"In the OECD TG 403 study of RCC (1988), a four-hour LC50of3-isocyanatomethyl-3,5,5-trimethylcyclohexyl isocyanate(purity > 99%)to male and female Wistar rats of 31 mg/m3was determined. The no-observed-effect level was less than 18 mg/m3. The animals were exposed flow-past nose-only to3-isocyanatomethyl-3,5,5-trimethylcyclohexyl isocyanate aerosol and observed for up to 17 days after exposure. Applied analytical concentrations were 18, 22, 70 and 450 mg/m3. The data on particle size distribution showed that all particles were below 4.6 µm and approximately 90% w/w of the particles had diameters< 2.13 µm at the three lowest exposure concentrations. The predominant clinical signs werebreathing difficulty, piloerection and stagger.Necropsy findings were red foci on lung lobes, or reddish lungs (in decedent animals only). There was no body weight gain during the first week.


A test performed according to OECD TG 402 with male and female rats (Hüls AG, 1985) demonstrated the low acute dermal toxicity of 3-isocyanatomethyl-3,5,5-trimethylcyclohexyl isocyanate. No animal (= 0/10) died after 24 hours occlusive application of 7000 mg/kg. Non-specific transient signs of intoxication (sedation, ataxia) and obvious skin irritation at the application site were observed in all animals.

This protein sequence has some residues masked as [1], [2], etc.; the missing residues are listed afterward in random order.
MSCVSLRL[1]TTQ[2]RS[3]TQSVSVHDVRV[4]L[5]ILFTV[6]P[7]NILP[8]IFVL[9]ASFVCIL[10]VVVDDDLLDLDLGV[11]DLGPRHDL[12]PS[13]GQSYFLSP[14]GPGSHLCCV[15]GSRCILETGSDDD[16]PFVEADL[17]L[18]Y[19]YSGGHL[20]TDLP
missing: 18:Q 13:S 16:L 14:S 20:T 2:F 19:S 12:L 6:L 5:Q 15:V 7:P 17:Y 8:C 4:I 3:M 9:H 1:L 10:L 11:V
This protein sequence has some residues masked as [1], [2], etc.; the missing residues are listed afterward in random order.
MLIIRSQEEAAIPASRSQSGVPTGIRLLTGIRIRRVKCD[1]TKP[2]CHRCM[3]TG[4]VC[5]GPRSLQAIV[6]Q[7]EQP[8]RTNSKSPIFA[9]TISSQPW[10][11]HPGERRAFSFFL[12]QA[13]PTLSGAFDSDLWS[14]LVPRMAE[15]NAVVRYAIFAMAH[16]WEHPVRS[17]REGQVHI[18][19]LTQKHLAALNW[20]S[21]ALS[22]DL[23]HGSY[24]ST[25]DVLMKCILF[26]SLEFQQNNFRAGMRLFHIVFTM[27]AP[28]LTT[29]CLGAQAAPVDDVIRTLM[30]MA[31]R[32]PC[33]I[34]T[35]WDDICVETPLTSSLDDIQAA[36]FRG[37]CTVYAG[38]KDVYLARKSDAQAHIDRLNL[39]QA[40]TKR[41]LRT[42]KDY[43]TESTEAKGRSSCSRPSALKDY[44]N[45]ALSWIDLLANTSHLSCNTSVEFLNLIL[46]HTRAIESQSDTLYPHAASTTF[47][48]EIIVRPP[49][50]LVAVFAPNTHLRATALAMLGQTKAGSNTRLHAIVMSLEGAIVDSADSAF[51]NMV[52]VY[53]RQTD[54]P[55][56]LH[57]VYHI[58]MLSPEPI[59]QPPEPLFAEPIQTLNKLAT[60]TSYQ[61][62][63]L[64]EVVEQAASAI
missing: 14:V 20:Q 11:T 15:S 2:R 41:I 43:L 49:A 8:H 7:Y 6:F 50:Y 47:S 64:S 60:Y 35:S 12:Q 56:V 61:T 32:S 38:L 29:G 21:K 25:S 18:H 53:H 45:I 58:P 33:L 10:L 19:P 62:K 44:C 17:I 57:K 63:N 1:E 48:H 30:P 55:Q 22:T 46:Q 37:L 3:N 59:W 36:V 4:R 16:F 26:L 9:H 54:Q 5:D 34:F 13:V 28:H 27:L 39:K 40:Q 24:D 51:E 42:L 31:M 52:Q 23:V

Kimmerle (1968) reported LD50values (with 14 days post observation period) of > 2645 mg/kg bw each for 15 male Wistar rats and for 15 male CF1 mice. In the study with rats no animal died and no signs of intoxication or change of behavior could be observed at any dose up to 2645 mg/kg bw. In the study with mice two animals died at 2645 mg/kg bw on the first day, symptoms of intoxication were uncharacteristic. While in this study unspecified oil was used as vehicle, no vehicle was employed in the other oral toxicity studies:

Similarly low acute oral toxicities in Wistar rats were determined by IBR (1976) and Thyssen (1976), with LD50values of 4814 mg/kg bw and above. Clinical signs observed in the former study were a decrease in activity, diarrhea, piloerection, in the higher dose groups also tremor, the symptoms beginning 20 minutes after dosing and lasting for about 24 hours. Growth rates were transiently reduced but returned to normal by the end of the post exposure observation period. Mortalities occurred within 3 days after dosing. Necropsy findings were reddening of stomach and intestinal mucosa of dead animals, and loss of hair at the perineum of survivors."

Justification for classification or non-classification

The substance 3-Isocyanatomethyl-3,5,5-trimethylcyclohexyl isocyanate is classified according to the criteria of EC Directive 67/548/EEC (Annex I) as follows: "Toxic by inhalation" (T, R 23)